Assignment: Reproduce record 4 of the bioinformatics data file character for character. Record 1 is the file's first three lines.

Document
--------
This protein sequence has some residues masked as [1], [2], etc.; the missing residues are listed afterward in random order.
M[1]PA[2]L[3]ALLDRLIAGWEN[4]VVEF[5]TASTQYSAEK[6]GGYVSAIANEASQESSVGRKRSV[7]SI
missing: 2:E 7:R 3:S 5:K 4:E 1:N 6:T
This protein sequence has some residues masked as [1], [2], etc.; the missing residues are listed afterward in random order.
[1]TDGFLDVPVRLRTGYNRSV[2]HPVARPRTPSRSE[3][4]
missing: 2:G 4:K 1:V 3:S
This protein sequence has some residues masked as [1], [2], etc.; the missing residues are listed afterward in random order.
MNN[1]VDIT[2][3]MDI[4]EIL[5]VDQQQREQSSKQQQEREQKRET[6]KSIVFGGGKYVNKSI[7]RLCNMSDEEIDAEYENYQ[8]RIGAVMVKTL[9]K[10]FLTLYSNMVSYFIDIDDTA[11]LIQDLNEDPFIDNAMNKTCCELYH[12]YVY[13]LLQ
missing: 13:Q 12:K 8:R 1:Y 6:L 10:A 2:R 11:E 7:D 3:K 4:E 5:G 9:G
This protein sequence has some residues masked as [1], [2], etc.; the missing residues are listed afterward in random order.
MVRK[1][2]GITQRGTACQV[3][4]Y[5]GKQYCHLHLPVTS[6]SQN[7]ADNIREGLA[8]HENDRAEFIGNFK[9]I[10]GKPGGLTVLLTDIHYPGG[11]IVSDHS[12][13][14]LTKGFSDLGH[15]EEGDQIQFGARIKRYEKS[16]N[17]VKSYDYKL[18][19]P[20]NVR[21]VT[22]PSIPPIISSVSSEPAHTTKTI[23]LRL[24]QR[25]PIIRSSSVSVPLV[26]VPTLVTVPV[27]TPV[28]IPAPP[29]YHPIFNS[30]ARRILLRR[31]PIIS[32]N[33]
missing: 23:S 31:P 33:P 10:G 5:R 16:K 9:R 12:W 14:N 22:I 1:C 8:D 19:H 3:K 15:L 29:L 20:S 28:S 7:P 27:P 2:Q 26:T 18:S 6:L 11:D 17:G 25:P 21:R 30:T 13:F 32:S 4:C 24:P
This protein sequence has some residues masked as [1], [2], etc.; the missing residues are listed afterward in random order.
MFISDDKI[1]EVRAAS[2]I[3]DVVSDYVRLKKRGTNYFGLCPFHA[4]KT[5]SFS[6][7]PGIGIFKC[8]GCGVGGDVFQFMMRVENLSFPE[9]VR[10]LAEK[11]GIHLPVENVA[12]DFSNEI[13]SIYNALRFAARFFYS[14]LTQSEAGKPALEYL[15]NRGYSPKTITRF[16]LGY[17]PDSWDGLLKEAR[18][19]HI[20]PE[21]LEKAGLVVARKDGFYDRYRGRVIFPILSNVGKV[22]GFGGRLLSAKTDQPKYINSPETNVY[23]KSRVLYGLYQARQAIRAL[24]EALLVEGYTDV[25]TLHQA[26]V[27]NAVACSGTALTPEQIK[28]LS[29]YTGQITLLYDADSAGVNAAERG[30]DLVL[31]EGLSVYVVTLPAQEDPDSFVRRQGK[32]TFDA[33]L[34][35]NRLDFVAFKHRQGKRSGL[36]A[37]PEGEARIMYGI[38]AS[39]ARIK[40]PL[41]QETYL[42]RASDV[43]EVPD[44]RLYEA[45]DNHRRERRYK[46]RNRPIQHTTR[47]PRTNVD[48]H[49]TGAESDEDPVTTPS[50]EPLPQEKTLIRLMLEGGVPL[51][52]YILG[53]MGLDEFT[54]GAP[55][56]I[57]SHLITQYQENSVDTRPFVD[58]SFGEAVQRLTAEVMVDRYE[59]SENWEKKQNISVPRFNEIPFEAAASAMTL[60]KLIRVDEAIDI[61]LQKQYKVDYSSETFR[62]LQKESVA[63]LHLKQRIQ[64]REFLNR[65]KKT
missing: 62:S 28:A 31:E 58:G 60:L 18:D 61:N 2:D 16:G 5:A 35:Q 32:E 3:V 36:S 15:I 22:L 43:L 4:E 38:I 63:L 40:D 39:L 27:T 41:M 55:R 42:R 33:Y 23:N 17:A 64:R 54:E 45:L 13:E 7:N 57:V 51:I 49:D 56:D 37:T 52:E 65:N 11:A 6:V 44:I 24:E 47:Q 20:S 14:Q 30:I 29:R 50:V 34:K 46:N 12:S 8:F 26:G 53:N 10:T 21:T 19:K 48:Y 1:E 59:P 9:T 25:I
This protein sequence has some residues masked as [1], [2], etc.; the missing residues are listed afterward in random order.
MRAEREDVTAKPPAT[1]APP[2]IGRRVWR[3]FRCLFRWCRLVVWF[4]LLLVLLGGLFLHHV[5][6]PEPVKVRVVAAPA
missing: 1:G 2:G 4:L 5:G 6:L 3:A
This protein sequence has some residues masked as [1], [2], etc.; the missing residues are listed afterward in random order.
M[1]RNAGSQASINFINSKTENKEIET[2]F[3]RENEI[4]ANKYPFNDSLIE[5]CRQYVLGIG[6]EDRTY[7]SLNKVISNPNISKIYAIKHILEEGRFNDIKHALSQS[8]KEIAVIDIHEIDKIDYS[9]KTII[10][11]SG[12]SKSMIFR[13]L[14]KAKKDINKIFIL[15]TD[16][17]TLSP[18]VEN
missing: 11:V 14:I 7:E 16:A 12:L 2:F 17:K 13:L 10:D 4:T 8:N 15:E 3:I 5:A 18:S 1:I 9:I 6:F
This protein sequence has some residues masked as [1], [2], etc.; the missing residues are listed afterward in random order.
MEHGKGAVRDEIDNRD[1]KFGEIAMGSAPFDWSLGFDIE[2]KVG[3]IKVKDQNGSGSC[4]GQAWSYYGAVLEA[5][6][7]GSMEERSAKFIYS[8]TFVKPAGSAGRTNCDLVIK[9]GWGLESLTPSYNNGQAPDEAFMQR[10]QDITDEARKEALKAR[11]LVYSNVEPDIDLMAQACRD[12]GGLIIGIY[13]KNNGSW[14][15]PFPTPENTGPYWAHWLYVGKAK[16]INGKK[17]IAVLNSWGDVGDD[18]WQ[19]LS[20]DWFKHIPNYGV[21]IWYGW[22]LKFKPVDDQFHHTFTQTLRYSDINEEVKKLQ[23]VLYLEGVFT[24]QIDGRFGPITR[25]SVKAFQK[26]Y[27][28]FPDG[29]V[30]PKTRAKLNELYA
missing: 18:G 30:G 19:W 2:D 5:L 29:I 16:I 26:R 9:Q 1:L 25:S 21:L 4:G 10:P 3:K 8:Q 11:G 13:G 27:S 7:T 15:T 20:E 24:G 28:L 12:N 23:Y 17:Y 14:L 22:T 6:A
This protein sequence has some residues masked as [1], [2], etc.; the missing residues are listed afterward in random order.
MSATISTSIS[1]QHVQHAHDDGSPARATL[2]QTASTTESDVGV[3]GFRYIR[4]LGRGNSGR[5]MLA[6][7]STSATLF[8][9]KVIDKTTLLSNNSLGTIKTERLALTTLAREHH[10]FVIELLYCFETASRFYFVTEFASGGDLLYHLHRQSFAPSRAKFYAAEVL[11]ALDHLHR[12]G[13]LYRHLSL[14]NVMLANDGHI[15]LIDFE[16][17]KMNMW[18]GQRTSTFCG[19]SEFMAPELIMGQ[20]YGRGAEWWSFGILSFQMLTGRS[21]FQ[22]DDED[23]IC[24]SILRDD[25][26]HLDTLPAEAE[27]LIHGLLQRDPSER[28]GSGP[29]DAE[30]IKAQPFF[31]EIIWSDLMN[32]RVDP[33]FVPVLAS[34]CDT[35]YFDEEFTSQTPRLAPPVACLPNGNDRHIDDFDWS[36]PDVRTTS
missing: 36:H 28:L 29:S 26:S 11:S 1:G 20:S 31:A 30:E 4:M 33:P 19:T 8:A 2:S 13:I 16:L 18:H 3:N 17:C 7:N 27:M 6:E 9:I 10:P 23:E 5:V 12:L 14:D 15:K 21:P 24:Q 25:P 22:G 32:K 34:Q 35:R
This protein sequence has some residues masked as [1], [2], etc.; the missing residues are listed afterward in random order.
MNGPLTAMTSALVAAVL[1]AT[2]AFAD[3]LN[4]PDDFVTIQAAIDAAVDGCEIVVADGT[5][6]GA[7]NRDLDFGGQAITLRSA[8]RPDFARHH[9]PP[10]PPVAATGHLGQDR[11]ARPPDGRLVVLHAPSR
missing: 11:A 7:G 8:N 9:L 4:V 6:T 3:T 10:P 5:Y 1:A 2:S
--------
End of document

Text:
This protein sequence has some residues masked as [1], [2], etc.; the missing residues are listed afterward in random order.
MVRK[1][2]GITQRGTACQV[3][4]Y[5]GKQYCHLHLPVTS[6]SQN[7]ADNIREGLA[8]HENDRAEFIGNFK[9]I[10]GKPGGLTVLLTDIHYPGG[11]IVSDHS[12][13][14]LTKGFSDLGH[15]EEGDQIQFGARIKRYEKS[16]N[17]VKSYDYKL[18][19]P[20]NVR[21]VT[22]PSIPPIISSVSSEPAHTTKTI[23]LRL[24]QR[25]PIIRSSSVSVPLV[26]VPTLVTVPV[27]TPV[28]IPAPP[29]YHPIFNS[30]ARRILLRR[31]PIIS[32]N[33]
missing: 23:S 31:P 33:P 10:G 5:R 16:K 9:R 12:W 14:N 22:I 1:C 8:D 19:H 3:K 15:L 29:L 20:S 28:S 7:P 27:P 2:Q 26:T 18:S 6:L 11:D 17:G 25:P 21:R 30:T 13:F 32:S 4:C 24:P